The poem came together like that. There are references to a mob of people gathering and the unknown future too. I'm not really sure what that's supposed to mean. It's a bit mysterious to me. I guess that's the part of the poem that allowed a bit of intrusion from the subconscious. Maybe one day I'll see it more clearly.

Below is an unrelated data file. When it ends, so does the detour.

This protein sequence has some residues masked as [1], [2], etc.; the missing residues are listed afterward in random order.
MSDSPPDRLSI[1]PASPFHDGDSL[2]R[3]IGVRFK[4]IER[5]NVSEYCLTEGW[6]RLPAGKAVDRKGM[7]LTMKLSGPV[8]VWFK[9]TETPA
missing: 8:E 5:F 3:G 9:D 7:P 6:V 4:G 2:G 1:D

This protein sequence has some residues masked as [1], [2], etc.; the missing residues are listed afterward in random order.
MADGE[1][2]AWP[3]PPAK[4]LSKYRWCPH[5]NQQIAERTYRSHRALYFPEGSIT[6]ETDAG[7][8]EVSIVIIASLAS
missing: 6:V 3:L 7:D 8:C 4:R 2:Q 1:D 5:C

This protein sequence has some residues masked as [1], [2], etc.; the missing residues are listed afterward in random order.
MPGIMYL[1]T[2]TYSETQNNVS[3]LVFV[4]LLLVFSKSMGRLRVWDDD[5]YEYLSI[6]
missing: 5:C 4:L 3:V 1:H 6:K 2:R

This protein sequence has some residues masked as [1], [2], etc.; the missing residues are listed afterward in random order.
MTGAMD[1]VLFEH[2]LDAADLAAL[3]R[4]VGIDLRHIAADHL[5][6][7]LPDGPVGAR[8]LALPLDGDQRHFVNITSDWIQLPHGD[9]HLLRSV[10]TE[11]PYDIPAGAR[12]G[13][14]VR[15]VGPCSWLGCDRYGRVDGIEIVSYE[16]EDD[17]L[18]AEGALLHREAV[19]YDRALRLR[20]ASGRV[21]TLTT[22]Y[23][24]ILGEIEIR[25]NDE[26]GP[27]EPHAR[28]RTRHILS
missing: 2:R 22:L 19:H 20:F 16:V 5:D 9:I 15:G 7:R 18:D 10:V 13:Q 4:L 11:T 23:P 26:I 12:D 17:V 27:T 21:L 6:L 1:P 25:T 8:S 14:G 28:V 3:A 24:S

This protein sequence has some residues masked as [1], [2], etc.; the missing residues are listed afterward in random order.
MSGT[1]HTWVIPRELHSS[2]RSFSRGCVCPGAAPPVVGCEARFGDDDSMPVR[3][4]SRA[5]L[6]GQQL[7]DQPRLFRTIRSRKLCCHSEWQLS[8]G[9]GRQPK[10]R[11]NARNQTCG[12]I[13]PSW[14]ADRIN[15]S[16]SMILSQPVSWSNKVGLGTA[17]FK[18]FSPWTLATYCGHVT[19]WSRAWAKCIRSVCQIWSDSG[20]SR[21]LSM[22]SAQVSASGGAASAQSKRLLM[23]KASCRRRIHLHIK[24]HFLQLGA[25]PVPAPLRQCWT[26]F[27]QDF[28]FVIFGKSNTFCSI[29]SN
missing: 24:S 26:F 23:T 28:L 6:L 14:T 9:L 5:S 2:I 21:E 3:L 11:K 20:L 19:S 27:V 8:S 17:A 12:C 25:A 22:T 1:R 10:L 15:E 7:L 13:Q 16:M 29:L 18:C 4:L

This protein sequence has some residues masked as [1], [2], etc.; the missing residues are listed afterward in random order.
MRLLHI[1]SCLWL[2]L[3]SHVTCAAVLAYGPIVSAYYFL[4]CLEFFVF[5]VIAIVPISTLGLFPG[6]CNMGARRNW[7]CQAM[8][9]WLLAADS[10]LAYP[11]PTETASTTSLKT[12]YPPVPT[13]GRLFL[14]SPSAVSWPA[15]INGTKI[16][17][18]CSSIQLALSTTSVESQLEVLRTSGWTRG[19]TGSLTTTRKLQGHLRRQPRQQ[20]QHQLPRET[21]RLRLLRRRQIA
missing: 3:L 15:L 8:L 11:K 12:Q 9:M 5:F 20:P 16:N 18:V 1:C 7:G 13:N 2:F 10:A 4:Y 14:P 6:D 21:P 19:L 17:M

The song itself came together a couple of years later. I think I was in a songwriting mood, which happens from time to time. I had come up with the very basic chord progression and I was looking in my notebook for inspiration on what to write about and came across the poem (which I thought never really worked as a poem anyway). I started just improvising a vocal melody with the words on top of the chords and, voila, it just came together. Mind you, this doesn't happen very often. Most songs I write tend to be slightly less synergistic. But this one was a bit of a magical thing. And I'm very proud of it. I really wanted this to be on the album, even though I don't really perform it live very often. I think I've only sung it in KL about five times in the past seven years. Not that I don't like playing it live, but there's a feeling that I should respect the space in which the song happened, and that space doesn't come along very often, especially when faced by rowdy bored talkative crowds. Not to drop names, but, I remember one time I played it live at the old No Black Tie, Rafique Rashid remarked afterwards that it was a beautiful haunting song. Saidah Rastam said that she got weepy while listening to it. Those were really quite touching compliments, and coming from such amazing musicians, I felt... you know... honoured.